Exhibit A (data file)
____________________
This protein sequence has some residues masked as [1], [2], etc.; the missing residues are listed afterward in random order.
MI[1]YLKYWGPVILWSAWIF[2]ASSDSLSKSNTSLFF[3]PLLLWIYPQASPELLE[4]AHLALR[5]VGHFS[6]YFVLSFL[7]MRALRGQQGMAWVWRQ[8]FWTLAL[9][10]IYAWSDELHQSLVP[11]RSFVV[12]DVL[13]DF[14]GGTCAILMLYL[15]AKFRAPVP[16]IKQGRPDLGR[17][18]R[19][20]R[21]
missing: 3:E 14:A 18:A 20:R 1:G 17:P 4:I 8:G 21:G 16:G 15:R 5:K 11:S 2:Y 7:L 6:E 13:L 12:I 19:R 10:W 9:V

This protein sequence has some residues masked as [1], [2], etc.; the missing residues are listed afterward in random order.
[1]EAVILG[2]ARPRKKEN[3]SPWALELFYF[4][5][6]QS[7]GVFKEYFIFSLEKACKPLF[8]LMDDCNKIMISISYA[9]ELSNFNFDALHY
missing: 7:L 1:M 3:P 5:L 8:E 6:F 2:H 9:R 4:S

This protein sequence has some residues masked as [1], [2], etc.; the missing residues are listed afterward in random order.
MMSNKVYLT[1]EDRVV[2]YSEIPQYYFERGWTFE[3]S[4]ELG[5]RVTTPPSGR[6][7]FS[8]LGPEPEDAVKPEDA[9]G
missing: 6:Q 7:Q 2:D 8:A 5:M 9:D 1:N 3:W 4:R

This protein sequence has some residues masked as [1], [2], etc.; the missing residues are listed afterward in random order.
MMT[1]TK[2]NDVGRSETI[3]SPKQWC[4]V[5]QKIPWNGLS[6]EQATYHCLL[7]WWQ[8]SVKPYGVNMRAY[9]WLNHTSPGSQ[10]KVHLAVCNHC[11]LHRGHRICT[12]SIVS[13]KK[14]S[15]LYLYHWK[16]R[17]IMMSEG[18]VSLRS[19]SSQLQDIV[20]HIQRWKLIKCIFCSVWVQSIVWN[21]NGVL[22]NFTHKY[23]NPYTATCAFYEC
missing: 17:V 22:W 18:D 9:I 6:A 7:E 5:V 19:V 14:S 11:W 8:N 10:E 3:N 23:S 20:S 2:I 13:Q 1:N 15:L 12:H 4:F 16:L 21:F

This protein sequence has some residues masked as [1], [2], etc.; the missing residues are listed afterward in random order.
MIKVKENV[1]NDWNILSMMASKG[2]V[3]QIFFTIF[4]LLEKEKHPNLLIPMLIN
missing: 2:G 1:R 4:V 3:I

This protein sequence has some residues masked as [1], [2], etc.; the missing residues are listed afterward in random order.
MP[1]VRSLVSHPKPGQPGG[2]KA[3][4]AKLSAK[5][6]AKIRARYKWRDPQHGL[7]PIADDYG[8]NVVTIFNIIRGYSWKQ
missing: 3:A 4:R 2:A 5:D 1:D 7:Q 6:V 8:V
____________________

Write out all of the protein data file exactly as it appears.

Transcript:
This protein sequence has some residues masked as [1], [2], etc.; the missing residues are listed afterward in random order.
MI[1]YLKYWGPVILWSAWIF[2]ASSDSLSKSNTSLFF[3]PLLLWIYPQASPELLE[4]AHLALR[5]VGHFS[6]YFVLSFL[7]MRALRGQQGMAWVWRQ[8]FWTLAL[9][10]IYAWSDELHQSLVP[11]RSFVV[12]DVL[13]DF[14]GGTCAILMLYL[15]AKFRAPVP[16]IKQGRPDLGR[17][18]R[19][20]R[21]
missing: 3:E 14:A 18:A 20:R 1:G 17:P 4:I 8:G 21:G 16:G 15:R 5:K 11:S 2:Y 7:L 6:E 13:L 12:I 19:R 10:W 9:V

This protein sequence has some residues masked as [1], [2], etc.; the missing residues are listed afterward in random order.
[1]EAVILG[2]ARPRKKEN[3]SPWALELFYF[4][5][6]QS[7]GVFKEYFIFSLEKACKPLF[8]LMDDCNKIMISISYA[9]ELSNFNFDALHY
missing: 7:L 1:M 3:P 5:L 8:E 6:F 2:H 9:R 4:S

This protein sequence has some residues masked as [1], [2], etc.; the missing residues are listed afterward in random order.
MMSNKVYLT[1]EDRVV[2]YSEIPQYYFERGWTFE[3]S[4]ELG[5]RVTTPPSGR[6][7]FS[8]LGPEPEDAVKPEDA[9]G
missing: 6:Q 7:Q 2:D 8:A 5:M 9:D 1:N 3:W 4:R

This protein sequence has some residues masked as [1], [2], etc.; the missing residues are listed afterward in random order.
MMT[1]TK[2]NDVGRSETI[3]SPKQWC[4]V[5]QKIPWNGLS[6]EQATYHCLL[7]WWQ[8]SVKPYGVNMRAY[9]WLNHTSPGSQ[10]KVHLAVCNHC[11]LHRGHRICT[12]SIVS[13]KK[14]S[15]LYLYHWK[16]R[17]IMMSEG[18]VSLRS[19]SSQLQDIV[20]HIQRWKLIKCIFCSVWVQSIVWN[21]NGVL[22]NFTHKY[23]NPYTATCAFYEC
missing: 17:V 22:W 18:D 9:I 6:A 7:E 5:V 19:V 14:S 11:W 8:N 10:E 3:N 23:S 20:S 2:I 13:Q 1:N 15:L 12:H 4:F 16:L 21:F

This protein sequence has some residues masked as [1], [2], etc.; the missing residues are listed afterward in random order.
MIKVKENV[1]NDWNILSMMASKG[2]V[3]QIFFTIF[4]LLEKEKHPNLLIPMLIN
missing: 2:G 1:R 4:V 3:I

This protein sequence has some residues masked as [1], [2], etc.; the missing residues are listed afterward in random order.
MP[1]VRSLVSHPKPGQPGG[2]KA[3][4]AKLSAK[5][6]AKIRARYKWRDPQHGL[7]PIADDYG[8]NVVTIFNIIRGYSWKQ
missing: 3:A 4:R 2:A 5:D 1:D 7:Q 6:V 8:V